At each point $x\in M$ the differential $df_x: T_x M \to T_{f(x)}N$ is a monomorphism. However, if $X$ is a vector field on $N$ the vector $X_{f(x)}$ need not be in the image of $df_x$. Hence to associate a tangent vector to $M$ at $x$, you need a procedure which associates to a vector in the vector space $T_{f(x)}N$ a vector in the subspace $df_x(T_xM)$. To have the correct properties, this vector should coincide with the given vector in $T_{f(x)}N$ when $\dim M = \dim N$. How is that to be accomplished?

For example, of $\Bbb R \to \Bbb R^2$ is the inclusion of the $x$-axis, and $\Bbb R^2$ is given the constant unit vector field with value $\langle 1,-1 \rangle$, how are you going to define a tangent vector at each point of the $x$-axis? The vectors of the vector field on $\Bbb R^2$ are not tangent to the $x$-axis, so what you wish to have is going to involve making choices (in differential geometry language, this choice is known as a connection).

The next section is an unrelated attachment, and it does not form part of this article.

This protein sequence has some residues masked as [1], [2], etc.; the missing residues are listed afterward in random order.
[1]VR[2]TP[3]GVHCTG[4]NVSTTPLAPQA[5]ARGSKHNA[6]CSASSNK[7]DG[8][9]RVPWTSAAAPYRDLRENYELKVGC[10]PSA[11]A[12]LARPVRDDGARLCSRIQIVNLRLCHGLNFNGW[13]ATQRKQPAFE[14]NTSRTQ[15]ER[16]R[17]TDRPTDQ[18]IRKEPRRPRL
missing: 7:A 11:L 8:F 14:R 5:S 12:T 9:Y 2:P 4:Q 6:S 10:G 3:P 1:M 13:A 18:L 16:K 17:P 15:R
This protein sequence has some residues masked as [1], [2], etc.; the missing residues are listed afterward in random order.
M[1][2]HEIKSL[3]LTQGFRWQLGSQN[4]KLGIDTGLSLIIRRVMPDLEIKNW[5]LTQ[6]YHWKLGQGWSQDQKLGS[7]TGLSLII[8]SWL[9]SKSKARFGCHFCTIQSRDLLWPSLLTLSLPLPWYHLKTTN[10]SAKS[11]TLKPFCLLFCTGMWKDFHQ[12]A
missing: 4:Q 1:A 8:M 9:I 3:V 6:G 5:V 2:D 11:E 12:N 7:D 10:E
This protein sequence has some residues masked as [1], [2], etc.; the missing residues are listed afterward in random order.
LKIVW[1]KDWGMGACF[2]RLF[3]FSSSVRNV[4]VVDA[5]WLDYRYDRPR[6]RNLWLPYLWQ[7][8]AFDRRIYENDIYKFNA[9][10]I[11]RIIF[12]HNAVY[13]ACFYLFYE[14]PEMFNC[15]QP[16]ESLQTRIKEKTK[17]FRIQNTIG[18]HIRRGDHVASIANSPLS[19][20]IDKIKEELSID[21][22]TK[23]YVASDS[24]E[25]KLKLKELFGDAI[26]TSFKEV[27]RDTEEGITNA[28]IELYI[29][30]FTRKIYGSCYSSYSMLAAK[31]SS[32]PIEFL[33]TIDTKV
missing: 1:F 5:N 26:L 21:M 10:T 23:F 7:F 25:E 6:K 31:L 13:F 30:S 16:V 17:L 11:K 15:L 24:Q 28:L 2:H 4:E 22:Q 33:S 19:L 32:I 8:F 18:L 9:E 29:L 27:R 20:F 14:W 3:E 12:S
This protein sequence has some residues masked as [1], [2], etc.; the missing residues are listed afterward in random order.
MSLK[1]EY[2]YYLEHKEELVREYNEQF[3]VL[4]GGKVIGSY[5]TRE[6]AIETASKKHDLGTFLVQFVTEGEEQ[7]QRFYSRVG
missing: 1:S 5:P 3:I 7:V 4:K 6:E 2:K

One way to do this, which is not canonical, is
to choose a splitting $f^*TN \cong TM \oplus \nu$, where $\nu$ is the normal bundle (this amounts to choosing an inner product structure on $TN$, then you can project
$X$ onto $TM$ via the splitting, but this is not canonical (it depends on the inner product).

**Added Later:**

I didn't read the question as carefully as I should have.

The submitter's choice of $r: U \to M$ amounts to
the choice of a smooth retraction
of a tubular neighborhod of $f(M)$ to $f(M)$.

The space of such choices is contractble, but I doubt that there is
a preferred basepoint in this space of choices.

Furthermore, the vector field you get on $M$ depends crucially on the choice of $r$.

**Example:** in the $\Bbb R^2$ example, let's take $U = \Bbb R^2$ and defined
$r: U \to \Bbb R$ to be (i) the first factor projection, or (ii) the map $(x,y) \mapsto x-y$. If $X$ is the vector field which is $\langle 1,1\rangle$ at every point of $\Bbb R^2$, then $r_*$ applied to $X$ gives the constant unit vector field on the $x$-axis in case (i) and the trivial vector field in case (ii).

(By the way, the retraction induces a splitting $f^*TN \cong TM \oplus \nu$ of the kind
mentioned above.)